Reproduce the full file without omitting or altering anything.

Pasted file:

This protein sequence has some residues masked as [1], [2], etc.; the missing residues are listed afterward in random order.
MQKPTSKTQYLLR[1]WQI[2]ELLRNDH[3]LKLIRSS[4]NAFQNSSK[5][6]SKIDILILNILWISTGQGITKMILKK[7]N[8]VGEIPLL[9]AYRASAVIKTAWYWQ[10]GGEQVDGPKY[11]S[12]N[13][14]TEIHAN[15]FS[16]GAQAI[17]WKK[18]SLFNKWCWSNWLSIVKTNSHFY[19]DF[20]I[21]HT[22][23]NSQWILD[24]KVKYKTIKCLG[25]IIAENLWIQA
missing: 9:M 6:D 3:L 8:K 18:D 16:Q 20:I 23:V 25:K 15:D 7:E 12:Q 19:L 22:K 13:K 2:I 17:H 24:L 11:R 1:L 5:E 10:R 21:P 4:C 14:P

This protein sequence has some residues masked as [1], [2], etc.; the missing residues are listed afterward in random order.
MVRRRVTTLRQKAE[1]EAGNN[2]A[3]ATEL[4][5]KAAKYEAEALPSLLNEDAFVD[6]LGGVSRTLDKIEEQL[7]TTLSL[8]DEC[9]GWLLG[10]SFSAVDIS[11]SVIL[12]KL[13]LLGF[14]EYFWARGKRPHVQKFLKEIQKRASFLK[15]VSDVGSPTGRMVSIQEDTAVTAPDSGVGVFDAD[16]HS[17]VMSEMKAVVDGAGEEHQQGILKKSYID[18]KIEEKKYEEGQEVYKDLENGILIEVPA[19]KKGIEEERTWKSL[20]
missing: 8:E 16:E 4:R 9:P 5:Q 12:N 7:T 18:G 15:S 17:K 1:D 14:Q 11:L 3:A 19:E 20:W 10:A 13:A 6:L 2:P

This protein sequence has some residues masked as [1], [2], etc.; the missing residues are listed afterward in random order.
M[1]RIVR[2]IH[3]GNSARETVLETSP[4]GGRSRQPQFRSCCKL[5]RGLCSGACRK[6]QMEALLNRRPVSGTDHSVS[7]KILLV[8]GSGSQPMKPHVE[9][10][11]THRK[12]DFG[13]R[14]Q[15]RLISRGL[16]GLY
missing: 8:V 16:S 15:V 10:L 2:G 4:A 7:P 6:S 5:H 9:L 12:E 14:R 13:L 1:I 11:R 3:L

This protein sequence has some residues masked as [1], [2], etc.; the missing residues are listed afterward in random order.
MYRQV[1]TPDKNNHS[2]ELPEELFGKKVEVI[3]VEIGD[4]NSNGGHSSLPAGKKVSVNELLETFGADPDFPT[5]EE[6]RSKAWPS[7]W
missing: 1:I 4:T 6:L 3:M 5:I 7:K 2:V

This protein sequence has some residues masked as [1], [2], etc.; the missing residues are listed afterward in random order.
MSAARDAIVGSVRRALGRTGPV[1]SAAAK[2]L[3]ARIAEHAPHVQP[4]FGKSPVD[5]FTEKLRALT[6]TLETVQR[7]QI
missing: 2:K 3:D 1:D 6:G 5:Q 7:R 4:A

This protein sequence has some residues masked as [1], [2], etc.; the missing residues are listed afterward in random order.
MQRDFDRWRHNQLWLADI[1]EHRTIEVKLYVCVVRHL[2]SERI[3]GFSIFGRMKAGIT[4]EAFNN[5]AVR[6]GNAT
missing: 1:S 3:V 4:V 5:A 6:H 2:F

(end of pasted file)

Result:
This protein sequence has some residues masked as [1], [2], etc.; the missing residues are listed afterward in random order.
MQKPTSKTQYLLR[1]WQI[2]ELLRNDH[3]LKLIRSS[4]NAFQNSSK[5][6]SKIDILILNILWISTGQGITKMILKK[7]N[8]VGEIPLL[9]AYRASAVIKTAWYWQ[10]GGEQVDGPKY[11]S[12]N[13][14]TEIHAN[15]FS[16]GAQAI[17]WKK[18]SLFNKWCWSNWLSIVKTNSHFY[19]DF[20]I[21]HT[22][23]NSQWILD[24]KVKYKTIKCLG[25]IIAENLWIQA
missing: 9:M 6:D 3:L 8:K 18:D 16:Q 20:I 23:V 25:K 15:D 7:E 12:Q 19:L 22:K 13:K 2:I 17:H 24:L 11:R 1:L 5:E 10:R 21:P 4:C 14:P

This protein sequence has some residues masked as [1], [2], etc.; the missing residues are listed afterward in random order.
MVRRRVTTLRQKAE[1]EAGNN[2]A[3]ATEL[4][5]KAAKYEAEALPSLLNEDAFVD[6]LGGVSRTLDKIEEQL[7]TTLSL[8]DEC[9]GWLLG[10]SFSAVDIS[11]SVIL[12]KL[13]LLGF[14]EYFWARGKRPHVQKFLKEIQKRASFLK[15]VSDVGSPTGRMVSIQEDTAVTAPDSGVGVFDAD[16]HS[17]VMSEMKAVVDGAGEEHQQGILKKSYID[18]KIEEKKYEEGQEVYKDLENGILIEVPA[19]KKGIEEERTWKSL[20]
missing: 8:E 16:E 4:R 9:P 5:Q 12:N 7:T 18:G 15:S 17:K 1:D 14:Q 11:L 3:A 19:E 20:W 10:A 13:A 6:L 2:P

This protein sequence has some residues masked as [1], [2], etc.; the missing residues are listed afterward in random order.
M[1]RIVR[2]IH[3]GNSARETVLETSP[4]GGRSRQPQFRSCCKL[5]RGLCSGACRK[6]QMEALLNRRPVSGTDHSVS[7]KILLV[8]GSGSQPMKPHVE[9][10][11]THRK[12]DFG[13]R[14]Q[15]RLISRGL[16]GLY
missing: 8:V 16:S 15:V 10:L 2:G 4:A 7:P 6:S 5:H 9:L 12:E 14:R 13:L 1:I 11:R 3:L

This protein sequence has some residues masked as [1], [2], etc.; the missing residues are listed afterward in random order.
MYRQV[1]TPDKNNHS[2]ELPEELFGKKVEVI[3]VEIGD[4]NSNGGHSSLPAGKKVSVNELLETFGADPDFPT[5]EE[6]RSKAWPS[7]W
missing: 1:I 4:T 6:L 3:M 5:I 7:K 2:V

This protein sequence has some residues masked as [1], [2], etc.; the missing residues are listed afterward in random order.
MSAARDAIVGSVRRALGRTGPV[1]SAAAK[2]L[3]ARIAEHAPHVQP[4]FGKSPVD[5]FTEKLRALT[6]TLETVQR[7]QI
missing: 2:K 3:D 1:D 6:G 5:Q 7:R 4:A

This protein sequence has some residues masked as [1], [2], etc.; the missing residues are listed afterward in random order.
MQRDFDRWRHNQLWLADI[1]EHRTIEVKLYVCVVRHL[2]SERI[3]GFSIFGRMKAGIT[4]EAFNN[5]AVR[6]GNAT
missing: 1:S 3:V 4:V 5:A 6:H 2:F